SUSTAINABLE COSMETICS: TOO GOOD TO BE TRUE?

DENIZ AKKAYA

Cosmetic companies are starting to take greener paths through eco-packaging and refillable products.

The list of cosmetics with sustainable and climate-neutral formulations and packaging is growing! Companies are paying more attention to their ecological footprints and are committed to protecting the climate. Pharmacies, supermarkets and perfumeries began to fill up with products made up of recyclable materials and environmentally friendly ingredients.

Cosmetics companies are responding to their customers’ demands for greater transparency about formulations and packaging types and are exploring ways to reduce plastic waste. The damage caused by the beauty industry to the environment, both due to its packaging and its ingredients, is one of the most talked about topics of recent times, and we no longer have the luxury of tolerating the toxicity of industries!

Especially in the beauty and cosmetics sector, plastic containers and lids also hide the smallest particles in the formulation, such as peeling granules made from microplastics or dissolved polymers that are washed into the oceans by drain.

Many cosmetic companies are trying to offer solutions to the problem of plastic packaging and are exploring ways to produce alternative packaging by replacing materials with climate-friendly options. In order to simplify integration, move to more sustainable packaging and create more transparency for consumers, the venture SPICE, initiated by L’Oreal and Quantis, consulting companies on sustainability, has created an eco-design tool with which cosmetic companies can calculate the ecological impact of packaging materials on the climate from creation to final recycling. The tool simulates various scenarios of how different packaging designs contribute to reducing its ecological footprint. This could be, for example, glass jars instead of plastic tubes, recycled materials, or biodegradable packaging.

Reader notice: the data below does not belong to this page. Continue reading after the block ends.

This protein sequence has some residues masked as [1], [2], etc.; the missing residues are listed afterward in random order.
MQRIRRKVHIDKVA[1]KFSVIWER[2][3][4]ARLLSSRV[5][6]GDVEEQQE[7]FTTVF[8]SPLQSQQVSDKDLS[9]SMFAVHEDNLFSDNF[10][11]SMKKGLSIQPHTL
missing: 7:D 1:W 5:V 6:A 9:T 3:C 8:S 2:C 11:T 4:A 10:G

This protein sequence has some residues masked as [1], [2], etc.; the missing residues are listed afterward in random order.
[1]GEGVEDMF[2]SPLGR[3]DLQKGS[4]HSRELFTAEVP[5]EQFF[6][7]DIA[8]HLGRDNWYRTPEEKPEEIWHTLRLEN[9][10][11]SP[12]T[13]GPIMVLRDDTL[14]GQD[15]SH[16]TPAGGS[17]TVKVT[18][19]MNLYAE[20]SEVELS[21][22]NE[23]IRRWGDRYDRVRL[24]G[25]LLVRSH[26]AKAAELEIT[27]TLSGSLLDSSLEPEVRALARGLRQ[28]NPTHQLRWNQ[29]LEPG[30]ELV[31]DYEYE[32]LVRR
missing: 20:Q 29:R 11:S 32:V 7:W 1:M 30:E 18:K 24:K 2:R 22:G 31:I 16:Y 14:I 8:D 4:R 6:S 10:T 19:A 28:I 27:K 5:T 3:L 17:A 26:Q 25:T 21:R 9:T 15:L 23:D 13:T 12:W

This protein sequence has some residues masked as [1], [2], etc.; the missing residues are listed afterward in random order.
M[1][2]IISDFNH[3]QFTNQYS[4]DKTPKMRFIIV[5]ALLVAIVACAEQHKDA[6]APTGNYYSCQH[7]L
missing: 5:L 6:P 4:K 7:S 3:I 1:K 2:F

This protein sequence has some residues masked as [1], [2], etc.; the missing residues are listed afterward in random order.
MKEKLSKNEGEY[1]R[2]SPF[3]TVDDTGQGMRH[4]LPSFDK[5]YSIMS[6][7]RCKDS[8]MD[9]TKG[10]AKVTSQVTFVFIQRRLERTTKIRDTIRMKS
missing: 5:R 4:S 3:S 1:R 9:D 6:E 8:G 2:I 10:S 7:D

As well as reducing plastic packaging, return models for used products are another way to avoid waste. It’s always a better option to turn to brands that offer campaigns where you can choose a new beauty product for free if a certain number of empty packaging is returned. A well-known example here is the cosmetics brand MAC, which offers such a model with the Back to MAC program. Under this program, if you bring six of any empty original packaging back, you can get a free eyeshadow.

Other big brands, such as Dior, Mugler and Hourglass, are increasingly relying on refillable products. Mugler offers refill options for its perfumes, while Dior offers refill options not only for perfumes, but also for foundations and creams. Babor and Guerlain are one of the brands that rely on recycled and reusable packaging materials. Babor aims to produce 100% recyclable product packaging and reduce the use of plastics. Guerlain uses recycled glass for 95% of their perfume bottles, but here, too, the target is 100%.

The beauty industry aims to be eco-friendly by 2030, offering alternatives to plastic packaging, ecological ingredients and more refill options. Consumers’ commitment to nature conservation by demanding greater transparency and a call to use resource-saving materials will continue to encourage companies to rethink their ecological impact and thus encourage the creation of innovative, sustainable ideas. The goal here is producing and consuming products that not only feel good but also do something positive for the environment; not to trash our only house ­čÖé


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